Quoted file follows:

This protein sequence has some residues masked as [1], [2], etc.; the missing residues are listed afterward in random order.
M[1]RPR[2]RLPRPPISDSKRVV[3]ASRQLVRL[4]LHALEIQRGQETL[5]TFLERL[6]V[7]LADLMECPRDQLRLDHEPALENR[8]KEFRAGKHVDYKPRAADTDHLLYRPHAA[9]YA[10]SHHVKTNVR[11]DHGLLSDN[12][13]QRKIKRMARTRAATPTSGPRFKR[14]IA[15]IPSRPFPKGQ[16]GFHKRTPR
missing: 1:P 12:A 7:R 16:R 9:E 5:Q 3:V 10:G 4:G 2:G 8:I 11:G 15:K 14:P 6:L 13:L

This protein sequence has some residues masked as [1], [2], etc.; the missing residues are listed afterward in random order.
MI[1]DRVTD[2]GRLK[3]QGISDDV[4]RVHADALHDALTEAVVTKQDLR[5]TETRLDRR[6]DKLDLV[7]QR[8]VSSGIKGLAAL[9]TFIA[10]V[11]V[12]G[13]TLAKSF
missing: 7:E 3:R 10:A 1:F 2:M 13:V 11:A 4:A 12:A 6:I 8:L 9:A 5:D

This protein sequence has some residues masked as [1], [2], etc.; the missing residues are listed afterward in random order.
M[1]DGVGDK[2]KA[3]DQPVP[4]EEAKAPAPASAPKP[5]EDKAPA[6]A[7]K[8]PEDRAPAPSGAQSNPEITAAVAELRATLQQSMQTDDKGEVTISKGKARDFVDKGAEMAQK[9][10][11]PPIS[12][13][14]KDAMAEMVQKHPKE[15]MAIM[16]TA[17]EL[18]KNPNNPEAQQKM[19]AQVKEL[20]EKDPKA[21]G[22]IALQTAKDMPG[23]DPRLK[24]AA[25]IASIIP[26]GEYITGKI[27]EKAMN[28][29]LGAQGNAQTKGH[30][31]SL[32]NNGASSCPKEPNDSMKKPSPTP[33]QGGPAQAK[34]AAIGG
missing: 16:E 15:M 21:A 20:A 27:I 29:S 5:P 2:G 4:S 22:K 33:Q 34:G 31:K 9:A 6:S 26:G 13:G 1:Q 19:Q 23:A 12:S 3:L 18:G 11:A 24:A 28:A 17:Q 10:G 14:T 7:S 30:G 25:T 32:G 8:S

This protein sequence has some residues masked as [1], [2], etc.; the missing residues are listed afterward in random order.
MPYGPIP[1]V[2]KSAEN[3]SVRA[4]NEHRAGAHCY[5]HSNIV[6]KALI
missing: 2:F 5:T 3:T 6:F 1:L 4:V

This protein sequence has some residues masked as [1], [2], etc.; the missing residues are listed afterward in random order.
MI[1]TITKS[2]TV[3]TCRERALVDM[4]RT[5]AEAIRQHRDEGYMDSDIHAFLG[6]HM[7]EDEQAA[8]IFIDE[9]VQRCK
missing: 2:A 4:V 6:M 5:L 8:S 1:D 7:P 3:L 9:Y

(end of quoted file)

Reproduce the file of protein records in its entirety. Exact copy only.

This protein sequence has some residues masked as [1], [2], etc.; the missing residues are listed afterward in random order.
M[1]RPR[2]RLPRPPISDSKRVV[3]ASRQLVRL[4]LHALEIQRGQETL[5]TFLERL[6]V[7]LADLMECPRDQLRLDHEPALENR[8]KEFRAGKHVDYKPRAADTDHLLYRPHAA[9]YA[10]SHHVKTNVR[11]DHGLLSDN[12][13]QRKIKRMARTRAATPTSGPRFKR[14]IA[15]IPSRPFPKGQ[16]GFHKRTPR
missing: 1:P 12:A 7:R 16:R 9:E 5:Q 3:V 10:G 4:G 2:G 8:I 11:G 15:K 14:P 6:L 13:L

This protein sequence has some residues masked as [1], [2], etc.; the missing residues are listed afterward in random order.
MI[1]DRVTD[2]GRLK[3]QGISDDV[4]RVHADALHDALTEAVVTKQDLR[5]TETRLDRR[6]DKLDLV[7]QR[8]VSSGIKGLAAL[9]TFIA[10]V[11]V[12]G[13]TLAKSF
missing: 7:E 3:R 10:A 1:F 2:M 13:V 11:A 4:A 12:A 6:I 8:L 9:A 5:D

This protein sequence has some residues masked as [1], [2], etc.; the missing residues are listed afterward in random order.
M[1]DGVGDK[2]KA[3]DQPVP[4]EEAKAPAPASAPKP[5]EDKAPA[6]A[7]K[8]PEDRAPAPSGAQSNPEITAAVAELRATLQQSMQTDDKGEVTISKGKARDFVDKGAEMAQK[9][10][11]PPIS[12][13][14]KDAMAEMVQKHPKE[15]MAIM[16]TA[17]EL[18]KNPNNPEAQQKM[19]AQVKEL[20]EKDPKA[21]G[22]IALQTAKDMPG[23]DPRLK[24]AA[25]IASIIP[26]GEYITGKI[27]EKAMN[28][29]LGAQGNAQTKGH[30][31]SL[32]NNGASSCPKEPNDSMKKPSPTP[33]QGGPAQAK[34]AAIGG
missing: 16:E 15:M 21:A 20:A 27:I 29:S 5:P 2:G 4:S 22:K 33:Q 34:G 31:K 9:A 6:S 26:G 13:G 1:Q 19:Q 23:A 12:S 3:L 18:G 11:A 24:A 28:A 17:Q 10:G 14:T 7:S 30:G 25:T 32:G 8:S

This protein sequence has some residues masked as [1], [2], etc.; the missing residues are listed afterward in random order.
MPYGPIP[1]V[2]KSAEN[3]SVRA[4]NEHRAGAHCY[5]HSNIV[6]KALI
missing: 2:F 5:T 3:T 6:F 1:L 4:V

This protein sequence has some residues masked as [1], [2], etc.; the missing residues are listed afterward in random order.
MI[1]TITKS[2]TV[3]TCRERALVDM[4]RT[5]AEAIRQHRDEGYMDSDIHAFLG[6]HM[7]EDEQAA[8]IFIDE[9]VQRCK
missing: 2:A 4:V 6:M 5:L 8:S 1:D 7:P 3:L 9:Y